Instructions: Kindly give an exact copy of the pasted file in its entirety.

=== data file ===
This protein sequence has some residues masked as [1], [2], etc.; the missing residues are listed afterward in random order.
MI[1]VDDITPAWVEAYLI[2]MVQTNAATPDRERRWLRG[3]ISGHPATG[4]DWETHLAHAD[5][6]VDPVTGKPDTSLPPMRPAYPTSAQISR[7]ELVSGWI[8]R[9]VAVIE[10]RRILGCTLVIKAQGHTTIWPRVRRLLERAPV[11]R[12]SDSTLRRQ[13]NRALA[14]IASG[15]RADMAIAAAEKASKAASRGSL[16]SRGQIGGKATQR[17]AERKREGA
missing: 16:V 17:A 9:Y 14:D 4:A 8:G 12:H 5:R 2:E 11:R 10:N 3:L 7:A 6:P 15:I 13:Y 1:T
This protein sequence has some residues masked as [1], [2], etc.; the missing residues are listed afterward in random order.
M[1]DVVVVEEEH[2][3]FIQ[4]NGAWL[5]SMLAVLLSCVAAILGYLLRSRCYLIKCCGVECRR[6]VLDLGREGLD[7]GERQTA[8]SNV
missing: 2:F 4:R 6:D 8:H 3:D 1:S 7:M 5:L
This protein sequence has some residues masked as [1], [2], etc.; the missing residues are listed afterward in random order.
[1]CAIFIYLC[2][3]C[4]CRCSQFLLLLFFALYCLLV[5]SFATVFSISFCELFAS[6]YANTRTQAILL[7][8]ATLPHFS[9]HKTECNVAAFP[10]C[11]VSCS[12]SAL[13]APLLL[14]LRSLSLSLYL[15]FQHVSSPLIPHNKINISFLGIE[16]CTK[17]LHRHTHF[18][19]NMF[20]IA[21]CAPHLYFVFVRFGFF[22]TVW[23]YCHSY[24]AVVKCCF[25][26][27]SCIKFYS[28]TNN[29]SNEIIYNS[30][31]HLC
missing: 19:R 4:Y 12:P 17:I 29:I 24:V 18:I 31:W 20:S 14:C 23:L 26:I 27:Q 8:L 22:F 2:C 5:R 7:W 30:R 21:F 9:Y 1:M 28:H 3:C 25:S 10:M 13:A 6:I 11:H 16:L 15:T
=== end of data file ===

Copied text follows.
This protein sequence has some residues masked as [1], [2], etc.; the missing residues are listed afterward in random order.
MI[1]VDDITPAWVEAYLI[2]MVQTNAATPDRERRWLRG[3]ISGHPATG[4]DWETHLAHAD[5][6]VDPVTGKPDTSLPPMRPAYPTSAQISR[7]ELVSGWI[8]R[9]VAVIE[10]RRILGCTLVIKAQGHTTIWPRVRRLLERAPV[11]R[12]SDSTLRRQ[13]NRALA[14]IASG[15]RADMAIAAAEKASKAASRGSL[16]SRGQIGGKATQR[17]AERKREGA
missing: 16:V 17:A 9:Y 14:D 4:A 8:G 12:H 5:R 2:E 11:R 10:N 3:L 7:A 6:P 15:I 13:Y 1:T
This protein sequence has some residues masked as [1], [2], etc.; the missing residues are listed afterward in random order.
M[1]DVVVVEEEH[2][3]FIQ[4]NGAWL[5]SMLAVLLSCVAAILGYLLRSRCYLIKCCGVECRR[6]VLDLGREGLD[7]GERQTA[8]SNV
missing: 2:F 4:R 6:D 8:H 3:D 1:S 7:M 5:L
This protein sequence has some residues masked as [1], [2], etc.; the missing residues are listed afterward in random order.
[1]CAIFIYLC[2][3]C[4]CRCSQFLLLLFFALYCLLV[5]SFATVFSISFCELFAS[6]YANTRTQAILL[7][8]ATLPHFS[9]HKTECNVAAFP[10]C[11]VSCS[12]SAL[13]APLLL[14]LRSLSLSLYL[15]FQHVSSPLIPHNKINISFLGIE[16]CTK[17]LHRHTHF[18][19]NMF[20]IA[21]CAPHLYFVFVRFGFF[22]TVW[23]YCHSY[24]AVVKCCF[25][26][27]SCIKFYS[28]TNN[29]SNEIIYNS[30][31]HLC
missing: 19:R 4:Y 12:P 17:I 29:I 24:V 18:I 31:W 20:S 14:C 23:L 26:I 27:Q 8:L 22:F 2:C 5:R 7:W 30:R 21:F 9:Y 1:M 28:H 3:C 25:S 10:M 13:A 6:I 11:H 16:L 15:T